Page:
I have always been fascinated by what musicians listen to when they aren’t creating their own music. What music inspires them, what albums do they return to again and again—their “desert island” discs. With this in mind I decided to ask some of my favorite New Jersey musicians to name their top 10 favorite albums of all time. Not the albums that they think are “important,” or that have influenced many other artists or ones of technical merit. I wanted to know their very favorite albums that they love just because the records mean the most to them.
Asbury Park band Seaside Caves certainly know how to evoke an emotional response. Their lush, atmospheric and translucent music always elicits from me a sense of dreaminess and romance similar to what bands like Echo & the Bunnymen and The Psychedelic Furs did while I was in college. Matthew Gere’s incredible synth is a large component of what makes the band so special. His waves of sound that run through the songs ebb and flow perfectly with the darkwave resonance layered on each track. Just one listen to their 2017 LP Hope and you will be hooked.
Matthew ‘s list is as engaging as his keys. Read on as Matt takes over:
How does an album work it’s way into your life, and how does it hold it’s place in your heart and in your mind? It’s such a strange sort of phenomenon, the way some simple things manipulate the chemistry of the brain in such a way to grab us and hold us and strip us bare. I’m not good at ranking music, movies, books—any of these things—because I have a really hard time committing to the idea that they are all somehow competing. Love is no competition. My heart is deep and filled with beauty revealed to me by these things; we are, all of us, companions in this unfathomable experiment called life.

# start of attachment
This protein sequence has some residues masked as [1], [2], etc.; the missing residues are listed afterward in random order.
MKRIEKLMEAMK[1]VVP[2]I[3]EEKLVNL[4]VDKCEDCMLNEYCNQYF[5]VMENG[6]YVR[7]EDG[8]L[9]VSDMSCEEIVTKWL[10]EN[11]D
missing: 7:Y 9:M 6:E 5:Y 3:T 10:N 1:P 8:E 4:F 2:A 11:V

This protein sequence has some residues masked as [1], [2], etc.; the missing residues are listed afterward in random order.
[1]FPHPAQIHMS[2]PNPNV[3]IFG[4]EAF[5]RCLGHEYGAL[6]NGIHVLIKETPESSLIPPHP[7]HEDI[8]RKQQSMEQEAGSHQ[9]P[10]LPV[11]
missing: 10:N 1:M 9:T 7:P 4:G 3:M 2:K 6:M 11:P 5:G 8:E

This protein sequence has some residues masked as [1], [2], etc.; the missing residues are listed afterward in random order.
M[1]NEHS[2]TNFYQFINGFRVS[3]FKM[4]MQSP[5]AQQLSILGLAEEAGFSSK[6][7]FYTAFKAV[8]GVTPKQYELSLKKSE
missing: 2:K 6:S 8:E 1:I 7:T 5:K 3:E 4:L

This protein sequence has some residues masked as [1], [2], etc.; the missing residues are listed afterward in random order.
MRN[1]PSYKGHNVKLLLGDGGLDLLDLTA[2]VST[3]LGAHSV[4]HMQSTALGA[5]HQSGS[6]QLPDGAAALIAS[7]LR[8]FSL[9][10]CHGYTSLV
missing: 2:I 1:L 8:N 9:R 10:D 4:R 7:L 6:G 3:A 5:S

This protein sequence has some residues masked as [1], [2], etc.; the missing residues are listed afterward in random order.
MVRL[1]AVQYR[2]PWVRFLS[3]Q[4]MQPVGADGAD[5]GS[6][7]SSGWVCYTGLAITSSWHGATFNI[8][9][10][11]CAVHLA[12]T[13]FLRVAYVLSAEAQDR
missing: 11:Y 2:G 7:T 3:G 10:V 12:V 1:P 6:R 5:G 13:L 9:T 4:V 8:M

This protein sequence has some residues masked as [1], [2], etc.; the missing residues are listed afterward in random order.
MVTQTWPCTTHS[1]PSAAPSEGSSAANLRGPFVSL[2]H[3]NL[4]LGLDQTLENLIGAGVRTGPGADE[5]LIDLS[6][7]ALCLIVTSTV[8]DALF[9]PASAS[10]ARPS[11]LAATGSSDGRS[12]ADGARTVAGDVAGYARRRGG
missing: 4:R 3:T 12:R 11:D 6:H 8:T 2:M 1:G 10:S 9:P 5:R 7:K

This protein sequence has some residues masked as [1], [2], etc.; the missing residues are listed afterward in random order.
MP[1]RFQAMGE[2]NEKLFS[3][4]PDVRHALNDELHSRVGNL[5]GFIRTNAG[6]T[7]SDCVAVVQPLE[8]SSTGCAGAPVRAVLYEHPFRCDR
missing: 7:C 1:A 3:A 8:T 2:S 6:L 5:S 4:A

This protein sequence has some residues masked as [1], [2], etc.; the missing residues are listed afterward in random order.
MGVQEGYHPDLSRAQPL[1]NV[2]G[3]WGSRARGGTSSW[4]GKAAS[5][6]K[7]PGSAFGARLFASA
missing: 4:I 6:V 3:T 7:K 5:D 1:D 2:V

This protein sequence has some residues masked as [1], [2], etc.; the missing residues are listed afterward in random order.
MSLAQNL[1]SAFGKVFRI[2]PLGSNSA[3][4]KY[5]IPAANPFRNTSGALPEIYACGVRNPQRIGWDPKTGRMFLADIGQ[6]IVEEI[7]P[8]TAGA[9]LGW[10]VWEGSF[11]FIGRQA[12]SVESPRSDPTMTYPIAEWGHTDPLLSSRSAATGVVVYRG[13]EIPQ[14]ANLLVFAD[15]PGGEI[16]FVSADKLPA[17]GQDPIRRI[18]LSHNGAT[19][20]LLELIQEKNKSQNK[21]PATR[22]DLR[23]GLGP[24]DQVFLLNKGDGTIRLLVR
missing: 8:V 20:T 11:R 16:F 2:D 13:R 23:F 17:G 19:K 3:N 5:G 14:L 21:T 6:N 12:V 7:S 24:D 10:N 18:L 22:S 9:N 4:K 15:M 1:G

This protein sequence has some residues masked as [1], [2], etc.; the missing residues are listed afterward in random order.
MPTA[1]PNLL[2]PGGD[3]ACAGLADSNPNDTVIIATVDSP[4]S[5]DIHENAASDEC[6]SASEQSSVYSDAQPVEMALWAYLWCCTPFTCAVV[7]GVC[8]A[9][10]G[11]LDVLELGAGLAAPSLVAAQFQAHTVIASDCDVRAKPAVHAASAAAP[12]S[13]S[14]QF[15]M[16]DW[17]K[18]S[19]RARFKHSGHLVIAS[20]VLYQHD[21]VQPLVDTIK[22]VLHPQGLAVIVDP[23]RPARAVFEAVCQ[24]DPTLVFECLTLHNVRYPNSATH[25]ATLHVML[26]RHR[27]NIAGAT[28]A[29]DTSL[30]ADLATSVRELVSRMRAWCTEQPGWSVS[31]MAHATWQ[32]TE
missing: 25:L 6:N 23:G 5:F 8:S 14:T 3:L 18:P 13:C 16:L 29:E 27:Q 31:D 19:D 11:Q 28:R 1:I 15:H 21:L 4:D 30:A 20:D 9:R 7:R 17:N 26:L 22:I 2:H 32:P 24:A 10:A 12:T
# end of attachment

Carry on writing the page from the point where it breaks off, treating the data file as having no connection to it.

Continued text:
To write out my top 10 albums ever is an impossibly cruel exercise, and the truth is that we are not living in some perpetual forever, but only in this very moment. So, this is my list for this very strange moment that I’m currently living in:
Nico – Desertshore
All of Nico’s first 3 albums are absolutely dear to me, but the deep and desolate experimental sound of this one is especially striking to me. The atmosphere of this record is pretty unrivaled, and it runs the gamut of uncomfortable and brutal feelings. I’ve spent a lot of time with it, and its comforting like a nice warm blanket that smells like all the things i wish I could forget, but refuse to let go of. It speaks for itself really, I think.
Listen to: “Afraid”, “All That Is My Own”
Cocteau Twins – Pink Opaque
This album is on the cusp of the band morphing from a wiry, tense post-punk band into the gossamer, ethereal beings they would become. The entire album is great, and has many of my favorite Cocteau Twins songs (it is a collection of mid-period singles after all), but it kind of all boils down to the first song “The Spangle Maker” to me. The sparse howling build up to the absolutely divine dream of a payoff at the end could have only really come at this point in the band’s career, and it’s absolutely perfect. Le Petit Mort. If the last minute of the song doesn’t lift you out of your seat and drop your heart to the floor, you may be absolutely dead inside.
Listen to: ‘The Spangle Maker”, “Aikea-Guinea”
Nick Drake – Bryter Layter